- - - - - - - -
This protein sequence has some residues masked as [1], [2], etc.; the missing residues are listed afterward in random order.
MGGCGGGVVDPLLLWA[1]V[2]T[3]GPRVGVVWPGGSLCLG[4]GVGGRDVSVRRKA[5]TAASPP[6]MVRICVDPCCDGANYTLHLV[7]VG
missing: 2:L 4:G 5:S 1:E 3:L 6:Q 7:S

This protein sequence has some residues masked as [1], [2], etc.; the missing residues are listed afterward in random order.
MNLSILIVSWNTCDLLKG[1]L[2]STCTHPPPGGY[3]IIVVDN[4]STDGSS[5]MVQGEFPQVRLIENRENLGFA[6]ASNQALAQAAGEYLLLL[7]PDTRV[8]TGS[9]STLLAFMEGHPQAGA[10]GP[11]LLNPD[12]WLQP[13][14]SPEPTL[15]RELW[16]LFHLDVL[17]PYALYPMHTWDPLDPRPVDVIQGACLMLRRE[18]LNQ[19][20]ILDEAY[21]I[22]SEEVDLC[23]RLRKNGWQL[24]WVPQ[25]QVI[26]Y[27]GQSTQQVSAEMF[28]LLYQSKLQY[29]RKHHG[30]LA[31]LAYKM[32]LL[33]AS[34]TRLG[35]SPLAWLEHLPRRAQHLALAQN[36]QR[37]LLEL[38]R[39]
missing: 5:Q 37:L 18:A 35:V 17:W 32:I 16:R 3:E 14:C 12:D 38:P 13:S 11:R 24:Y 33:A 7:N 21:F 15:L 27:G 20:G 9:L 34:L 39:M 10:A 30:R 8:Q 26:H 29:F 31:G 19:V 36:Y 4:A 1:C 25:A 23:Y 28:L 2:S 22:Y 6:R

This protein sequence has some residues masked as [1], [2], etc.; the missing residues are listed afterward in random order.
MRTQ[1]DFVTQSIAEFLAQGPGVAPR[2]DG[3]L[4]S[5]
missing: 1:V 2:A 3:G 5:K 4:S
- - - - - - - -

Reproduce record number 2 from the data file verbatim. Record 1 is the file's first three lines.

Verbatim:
This protein sequence has some residues masked as [1], [2], etc.; the missing residues are listed afterward in random order.
MNLSILIVSWNTCDLLKG[1]L[2]STCTHPPPGGY[3]IIVVDN[4]STDGSS[5]MVQGEFPQVRLIENRENLGFA[6]ASNQALAQAAGEYLLLL[7]PDTRV[8]TGS[9]STLLAFMEGHPQAGA[10]GP[11]LLNPD[12]WLQP[13][14]SPEPTL[15]RELW[16]LFHLDVL[17]PYALYPMHTWDPLDPRPVDVIQGACLMLRRE[18]LNQ[19][20]ILDEAY[21]I[22]SEEVDLC[23]RLRKNGWQL[24]WVPQ[25]QVI[26]Y[27]GQSTQQVSAEMF[28]LLYQSKLQY[29]RKHHG[30]LA[31]LAYKM[32]LL[33]AS[34]TRLG[35]SPLAWLEHLPRRAQHLALAQN[36]QR[37]LLEL[38]R[39]
missing: 5:Q 37:L 18:A 35:V 17:W 32:I 16:R 3:E 14:C 12:D 38:P 13:S 11:R 24:Y 33:A 7:N 21:F 15:L 27:G 20:G 9:L 34:L 39:M 10:A 30:R 8:Q 26:H 29:F 31:G 19:V 36:Y 4:A 1:C 25:A 23:Y 28:L 2:S 22:Y 6:R